While many remain positive about their return (Reupert, Wilkinson & Galloway, 2010), the literature highlights secondee uncertainty during the Exit phase of secondment as strongly impacting the experience and success of Re-entry. Secondees may feel apprehension regarding their return, fearing that former positions have been effectively replaced through the distribution of roles and responsibilities to new or existing staff as a result of the secondee's departure. There were serious concerns that "management learns to do without [secondees], and doesn't want them back" (NZ State Services Commission, 1999). Ongoing communication during this time is thus essential to clarify conditions of re-entry and reinforce the value of the secondee to the home organisation.

Many secondees feel 'out of the loop' and need new adjustment stages to reacquaint themselves with former work processes and adapt to changes within the home organisation while they have been away (Reupert, Wilkinson & Galloway, 2010). The need to relearn old skills that have been neglected since leaving can be somewhat demoralising for secondees, diminishing their sense of self-efficacy, particularly if they return to the same role. Further, the social need to 'fit back into the team' within the home organisation can be a difficulty (Hamilton & Wilkie, 2001). Secondees noted that having the personal experience of secondment and life changes, when others had not, created a sense of distance between themselves and their colleagues.

Visibility was also a key concern when re-entering the home organisation. While secondments are recognised for their benefits in professional development and career opportunities, the idea of demonstrating commitment to a workplace by being 'visible' in that workplace complicates this. For example, prolonged absences from a home organisation are perceived as detrimental to an individual's personal professional value, promotion chances and opportunities in the home organisation (McDonald, Bradley & Brown, 2008). Across the secondment literature also, secondees worried about the impact of their absence on supervisors'/colleagues' views of their work value on their return (Starr, 2009; NZ State Services Commission, 1999).

Data from McMichael et al (1992) provide some evidence that partly validates the concerns of secondees in relation to their promotion prospects on re-entry. Of their sample (N = ~50), 44% returned to their previous post, 12% went to another employer at the same level, while 16% went to a different employer on a promotion. A further 14% had another secondment, and another 14% went to an entirely new job. So, although some secondees gained promotions after their secondment, not a single employee received a home-organisation promotion upon return.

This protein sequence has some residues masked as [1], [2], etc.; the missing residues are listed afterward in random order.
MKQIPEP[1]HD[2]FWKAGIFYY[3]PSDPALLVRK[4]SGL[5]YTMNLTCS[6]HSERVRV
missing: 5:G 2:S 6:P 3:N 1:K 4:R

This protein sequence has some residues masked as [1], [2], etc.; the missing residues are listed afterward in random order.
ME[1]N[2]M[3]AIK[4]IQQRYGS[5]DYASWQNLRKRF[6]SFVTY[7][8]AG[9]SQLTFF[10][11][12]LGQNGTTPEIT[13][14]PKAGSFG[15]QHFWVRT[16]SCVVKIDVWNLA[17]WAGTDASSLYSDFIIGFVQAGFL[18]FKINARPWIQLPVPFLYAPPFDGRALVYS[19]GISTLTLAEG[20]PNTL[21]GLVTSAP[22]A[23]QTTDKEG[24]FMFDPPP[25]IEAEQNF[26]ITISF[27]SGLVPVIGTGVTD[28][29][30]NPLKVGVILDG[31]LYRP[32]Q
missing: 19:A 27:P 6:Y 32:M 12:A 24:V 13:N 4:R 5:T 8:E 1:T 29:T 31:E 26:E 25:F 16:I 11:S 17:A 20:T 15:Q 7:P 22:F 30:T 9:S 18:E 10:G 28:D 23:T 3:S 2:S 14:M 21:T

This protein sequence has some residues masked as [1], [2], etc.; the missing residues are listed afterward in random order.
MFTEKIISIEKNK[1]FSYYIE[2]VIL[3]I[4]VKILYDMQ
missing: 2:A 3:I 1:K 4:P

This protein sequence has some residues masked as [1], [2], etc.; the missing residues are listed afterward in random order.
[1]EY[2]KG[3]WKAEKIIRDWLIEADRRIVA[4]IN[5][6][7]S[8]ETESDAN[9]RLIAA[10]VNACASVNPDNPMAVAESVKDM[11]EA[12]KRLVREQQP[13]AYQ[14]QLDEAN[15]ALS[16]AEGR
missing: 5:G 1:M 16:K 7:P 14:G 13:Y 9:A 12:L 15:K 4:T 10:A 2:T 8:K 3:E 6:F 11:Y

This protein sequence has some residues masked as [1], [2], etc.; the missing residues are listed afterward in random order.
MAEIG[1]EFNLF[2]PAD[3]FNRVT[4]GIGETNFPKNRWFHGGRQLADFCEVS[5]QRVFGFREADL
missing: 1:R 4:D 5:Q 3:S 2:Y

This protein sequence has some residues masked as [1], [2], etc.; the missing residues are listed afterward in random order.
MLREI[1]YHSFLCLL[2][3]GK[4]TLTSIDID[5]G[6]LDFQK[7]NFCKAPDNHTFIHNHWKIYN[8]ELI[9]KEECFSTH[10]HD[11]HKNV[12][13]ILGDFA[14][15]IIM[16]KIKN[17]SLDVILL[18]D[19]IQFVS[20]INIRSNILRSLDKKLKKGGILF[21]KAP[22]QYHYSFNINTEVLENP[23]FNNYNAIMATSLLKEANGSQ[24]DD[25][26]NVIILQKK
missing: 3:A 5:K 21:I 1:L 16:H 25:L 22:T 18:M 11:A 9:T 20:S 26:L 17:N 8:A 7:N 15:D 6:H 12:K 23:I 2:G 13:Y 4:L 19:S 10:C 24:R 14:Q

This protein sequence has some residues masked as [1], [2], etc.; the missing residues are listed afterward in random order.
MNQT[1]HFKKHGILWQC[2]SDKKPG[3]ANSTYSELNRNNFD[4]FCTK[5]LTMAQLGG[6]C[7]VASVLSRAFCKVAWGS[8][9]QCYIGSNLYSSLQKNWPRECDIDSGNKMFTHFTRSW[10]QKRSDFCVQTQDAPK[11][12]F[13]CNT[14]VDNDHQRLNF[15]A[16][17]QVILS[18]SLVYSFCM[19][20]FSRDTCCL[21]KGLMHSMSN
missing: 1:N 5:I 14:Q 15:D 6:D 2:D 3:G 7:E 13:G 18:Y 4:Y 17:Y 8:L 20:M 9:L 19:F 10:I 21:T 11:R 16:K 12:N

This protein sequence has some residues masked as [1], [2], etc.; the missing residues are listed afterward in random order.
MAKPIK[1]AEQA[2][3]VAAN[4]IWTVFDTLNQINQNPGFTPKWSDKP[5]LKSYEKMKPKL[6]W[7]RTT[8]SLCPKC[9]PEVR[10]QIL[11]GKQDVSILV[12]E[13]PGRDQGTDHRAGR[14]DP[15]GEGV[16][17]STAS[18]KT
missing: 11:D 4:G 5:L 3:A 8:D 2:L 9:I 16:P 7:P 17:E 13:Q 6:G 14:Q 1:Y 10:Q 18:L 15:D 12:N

Further, the utilisation of secondee's personal development gains by the home organisation is a critical factor in the success of the secondment for both the secondee and the home organisation. Secondees reported, across various studies, feelings of disappointment at new-found skills and expertise 'going to waste' (McMichael, Draper & Gatherer, 1995; Bond, 2002). The opportunity to provide feedback to superiors regarding new capabilities and experiences upon re-entry was valued by secondees as a means of facilitating utilisation of these skills and the optimisation of their performance (Dupont & Tanner, 2009). This finding also extends to networking, with secondees noting that beneficial inter-sectoral links between organisations/bodies that had been personally cultivated while they away were rarely exploited by home organisations after their return (McMichael, Draper & Gatherer, 1992).

This lack of appreciation for new skills identified in the literature relates strongly to the potential for disillusionment by the secondee upon re-entry.  This disillusionment can be substantial (Lewis, 2008), with secondment having creating experiential "appetites that cannot be sustained" (McMichael, Draper & Gatherer, 1995). Feelings of 'anticlimax' or boredom are especially pronounced when the secondee returns to the same pre-secondment position (Dupont & Tanner, 2009). If the secondment position had more managerial and coordinating responsibilities than the position that the secondee returns to, placement in a more regimented role together with a loss of flexibility and autonomy can be severely detrimental to morale (Bond, 2002). Secondees may feel unappreciated and 'oppressed' by the regimentation, resulting in a diminution in the perceived value of the job within the home organisation.